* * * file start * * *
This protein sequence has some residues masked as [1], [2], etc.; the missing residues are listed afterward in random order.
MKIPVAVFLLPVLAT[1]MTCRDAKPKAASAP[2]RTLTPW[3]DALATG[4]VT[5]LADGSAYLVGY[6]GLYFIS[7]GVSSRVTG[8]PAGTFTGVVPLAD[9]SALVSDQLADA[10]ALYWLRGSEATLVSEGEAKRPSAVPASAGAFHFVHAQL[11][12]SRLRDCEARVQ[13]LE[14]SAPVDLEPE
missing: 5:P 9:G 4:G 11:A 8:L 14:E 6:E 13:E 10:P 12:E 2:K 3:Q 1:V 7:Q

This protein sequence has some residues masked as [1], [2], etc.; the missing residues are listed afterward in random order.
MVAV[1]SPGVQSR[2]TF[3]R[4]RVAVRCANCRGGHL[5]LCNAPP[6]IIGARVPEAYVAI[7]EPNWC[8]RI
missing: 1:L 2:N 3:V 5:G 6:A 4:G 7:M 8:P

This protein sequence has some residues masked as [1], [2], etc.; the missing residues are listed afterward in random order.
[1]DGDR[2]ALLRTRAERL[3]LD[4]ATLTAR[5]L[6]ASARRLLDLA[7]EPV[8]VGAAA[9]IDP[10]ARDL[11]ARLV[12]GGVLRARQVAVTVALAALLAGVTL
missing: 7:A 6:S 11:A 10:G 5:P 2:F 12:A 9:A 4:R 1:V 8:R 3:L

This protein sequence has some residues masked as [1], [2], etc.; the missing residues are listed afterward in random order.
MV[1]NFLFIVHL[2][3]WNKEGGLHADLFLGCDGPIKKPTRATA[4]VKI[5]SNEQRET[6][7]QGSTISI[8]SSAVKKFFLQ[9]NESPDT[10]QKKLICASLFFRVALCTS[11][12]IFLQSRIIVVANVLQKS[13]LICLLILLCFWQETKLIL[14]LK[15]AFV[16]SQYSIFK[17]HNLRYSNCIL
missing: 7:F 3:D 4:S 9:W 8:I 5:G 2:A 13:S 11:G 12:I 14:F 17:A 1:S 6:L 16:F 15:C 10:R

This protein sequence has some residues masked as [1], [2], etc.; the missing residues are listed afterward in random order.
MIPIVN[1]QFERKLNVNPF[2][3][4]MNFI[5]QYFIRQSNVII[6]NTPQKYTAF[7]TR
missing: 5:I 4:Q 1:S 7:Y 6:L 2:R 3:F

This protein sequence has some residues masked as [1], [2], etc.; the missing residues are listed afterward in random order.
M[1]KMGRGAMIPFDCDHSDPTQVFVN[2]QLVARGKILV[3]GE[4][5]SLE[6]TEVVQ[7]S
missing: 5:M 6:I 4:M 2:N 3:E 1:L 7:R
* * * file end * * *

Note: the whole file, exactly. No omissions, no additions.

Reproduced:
This protein sequence has some residues masked as [1], [2], etc.; the missing residues are listed afterward in random order.
MKIPVAVFLLPVLAT[1]MTCRDAKPKAASAP[2]RTLTPW[3]DALATG[4]VT[5]LADGSAYLVGY[6]GLYFIS[7]GVSSRVTG[8]PAGTFTGVVPLAD[9]SALVSDQLADA[10]ALYWLRGSEATLVSEGEAKRPSAVPASAGAFHFVHAQL[11][12]SRLRDCEARVQ[13]LE[14]SAPVDLEPE
missing: 5:P 9:G 4:G 11:A 8:L 14:E 6:E 13:E 10:P 12:E 2:K 3:Q 1:V 7:Q

This protein sequence has some residues masked as [1], [2], etc.; the missing residues are listed afterward in random order.
MVAV[1]SPGVQSR[2]TF[3]R[4]RVAVRCANCRGGHL[5]LCNAPP[6]IIGARVPEAYVAI[7]EPNWC[8]RI
missing: 1:L 2:N 3:V 5:G 6:A 4:G 7:M 8:P

This protein sequence has some residues masked as [1], [2], etc.; the missing residues are listed afterward in random order.
[1]DGDR[2]ALLRTRAERL[3]LD[4]ATLTAR[5]L[6]ASARRLLDLA[7]EPV[8]VGAAA[9]IDP[10]ARDL[11]ARLV[12]GGVLRARQVAVTVALAALLAGVTL
missing: 7:A 6:S 11:A 10:G 5:P 2:F 12:A 9:A 4:R 1:V 8:R 3:L

This protein sequence has some residues masked as [1], [2], etc.; the missing residues are listed afterward in random order.
MV[1]NFLFIVHL[2][3]WNKEGGLHADLFLGCDGPIKKPTRATA[4]VKI[5]SNEQRET[6][7]QGSTISI[8]SSAVKKFFLQ[9]NESPDT[10]QKKLICASLFFRVALCTS[11][12]IFLQSRIIVVANVLQKS[13]LICLLILLCFWQETKLIL[14]LK[15]AFV[16]SQYSIFK[17]HNLRYSNCIL
missing: 7:F 3:D 4:S 9:W 8:I 5:G 2:A 13:S 11:G 12:I 14:F 17:A 1:S 6:L 16:F 15:C 10:R

This protein sequence has some residues masked as [1], [2], etc.; the missing residues are listed afterward in random order.
MIPIVN[1]QFERKLNVNPF[2][3][4]MNFI[5]QYFIRQSNVII[6]NTPQKYTAF[7]TR
missing: 5:I 4:Q 1:S 7:Y 6:L 2:R 3:F

This protein sequence has some residues masked as [1], [2], etc.; the missing residues are listed afterward in random order.
M[1]KMGRGAMIPFDCDHSDPTQVFVN[2]QLVARGKILV[3]GE[4][5]SLE[6]TEVVQ[7]S
missing: 5:M 6:I 4:M 2:N 3:E 1:L 7:R